11 Presidential Facts About Franklin Delano Roosevelt

The official campaign portrait of Franklin Delano Roosevelt.
The official campaign portrait of Franklin Delano Roosevelt. / Leon A. Perskie/FDR Presidential Library & Museum, Wikimedia Commons // CC BY 2.0

Most people know that Franklin Delano Roosevelt was the only U.S. President who served more than two terms. And that he was in office for most of the Great Depression—and later, World War II. His New Deal Coalition, fireside chats, and the paralysis that restricted his movement are just as famous as the lasting quote from his first inaugural address: “The only thing we have to fear is fear itself.”

Here are some other Franklin Delano Roosevelt facts they might not have covered in your history classes.

1. Franklin Delano Roosevelt was an avid collector.

Born on January 30, 1882, Roosevelt had a life-long love affair with postage stamps. He started collecting them as a child and later attended stamp shows, bought rarities from stamp dealers, and joined stamp clubs. He even designed a few stamps himself. “I owe my life to my hobbies—especially stamp collecting,” FDR once remarked.

Ornithology—and collecting birds—was another passion of his. Young Roosevelt received a BB gun on his 11th birthday. He then shot, stuffed, and mounted birds of about 300 different species in his native Dutchess County, New York. FDR also loved to go birdwatching, even while president.

2. Franklin Delano Roosevelt could have run on the same ticket as Herbert Hoover.

Franklin Delano Roosevelt touring the construction site of the Boulder (Hoover) Dam.
Franklin Delano Roosevelt touring the construction site of the Boulder (Hoover) Dam. / FDR Presidential Library & Museum, Flickr // CC BY 2.0

Roosevelt took part in the 1920 Presidential Election, running as James M. Cox’s vice presidential candidate on the Democratic ticket. They were roundly beaten by Republican nominee Warren G. Harding and his chosen vice president, Calvin Coolidge.

But things could have been different. Earlier in 1920, some Democrats actually considered nominating FDR for president—and Hoover for vice president. At that time, Hoover was a popular young statesman who had yet to choose a political party. Of course, he’d later join the GOP, become America’s 31st President—and then lose his office to Roosevelt in the Election of 1932.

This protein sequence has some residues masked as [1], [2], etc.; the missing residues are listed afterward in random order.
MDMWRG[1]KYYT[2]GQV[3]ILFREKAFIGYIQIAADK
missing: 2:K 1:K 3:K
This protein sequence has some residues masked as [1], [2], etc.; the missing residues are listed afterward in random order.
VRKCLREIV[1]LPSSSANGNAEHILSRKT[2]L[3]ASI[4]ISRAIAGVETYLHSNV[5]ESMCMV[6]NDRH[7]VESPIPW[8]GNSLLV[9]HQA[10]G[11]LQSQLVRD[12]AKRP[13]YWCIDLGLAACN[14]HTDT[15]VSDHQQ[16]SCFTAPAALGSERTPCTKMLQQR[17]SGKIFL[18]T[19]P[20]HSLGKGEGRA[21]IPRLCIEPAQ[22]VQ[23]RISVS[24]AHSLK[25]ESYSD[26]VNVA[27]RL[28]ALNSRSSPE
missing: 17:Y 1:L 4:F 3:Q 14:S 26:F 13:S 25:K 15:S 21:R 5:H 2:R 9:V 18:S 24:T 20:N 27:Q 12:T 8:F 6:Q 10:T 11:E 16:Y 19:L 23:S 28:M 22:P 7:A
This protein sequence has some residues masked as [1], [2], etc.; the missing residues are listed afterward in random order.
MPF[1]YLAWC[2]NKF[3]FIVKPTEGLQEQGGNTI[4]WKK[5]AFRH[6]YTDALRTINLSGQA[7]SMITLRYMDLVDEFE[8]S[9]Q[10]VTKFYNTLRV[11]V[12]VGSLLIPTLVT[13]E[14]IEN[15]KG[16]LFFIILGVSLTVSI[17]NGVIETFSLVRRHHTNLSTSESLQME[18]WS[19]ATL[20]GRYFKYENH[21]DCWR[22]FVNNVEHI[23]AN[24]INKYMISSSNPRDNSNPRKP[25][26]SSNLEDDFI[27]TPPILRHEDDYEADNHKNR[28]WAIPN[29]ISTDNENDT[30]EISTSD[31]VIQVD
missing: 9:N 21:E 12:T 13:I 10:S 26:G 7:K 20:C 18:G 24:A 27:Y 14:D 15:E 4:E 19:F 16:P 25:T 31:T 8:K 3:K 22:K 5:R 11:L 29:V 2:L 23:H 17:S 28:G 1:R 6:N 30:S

3. Maine and Vermont were the only two states that never voted for Franklin Delano Roosevelt.

Landslides became FDR’s specialty. When Roosevelt defeated Hoover in the 1932 presidential election, he earned 472 Electoral College votes to Hoover’s 59. The next race was even more lopsided; 531 electoral college votes were up for grabs that year, and Roosevelt claimed 523. He scored two more blowout victories in his 1940 and 1944 re-election campaigns.

Of the 48 states that existed at the time (Alaska and Hawaii didn’t join the Union until 1959), 46 voted for FDR at least once. But he never won Maine or Vermont; they backed the Republican nominee in all four races.

4. When Fidel Castro was 14 years old, he petitioned Franklin Delano Roosevelt for $10.

“My good friend Roosvelt [sic] I don’t know very English, but I know as much as I write to you.” So begins a handwritten letter the White House received from Cuba’s eventual dictator back in 1940. Castro was a teen at the time, but already ambitious. He asked FDR for “a ten dollars bill green american [sic]” because “I would like to have one of them.” As a postscript, Castro offered to show Roosevelt “the bigest minas [sic] of iron” in Cuba.

5. Franklin Delano Roosevelt was almost assassinated.

Franklin Delano Roosevelt delivering his First Inaugural Address in Washington, D.C.
Franklin Delano Roosevelt delivering his First Inaugural Address in Washington, D.C. / FDR Presidential Library & Museum, Flickr // CC BY 2.0

During a Miami rally held on February 15, 1933—less than a month before Roosevelt’s first term began—former bricklayer Giuseppe Zangara fired at FDR with a cheap revolver. “I like Roosevelt personally, but I don’t like presidents,” he claimed. Zangara shot five people attending the event, including Chicago Mayor Anton Cermak, before he was subdued. He missed Roosevelt entirely.

6. Franklin Delano Roosevelt established the White House’s movie theater.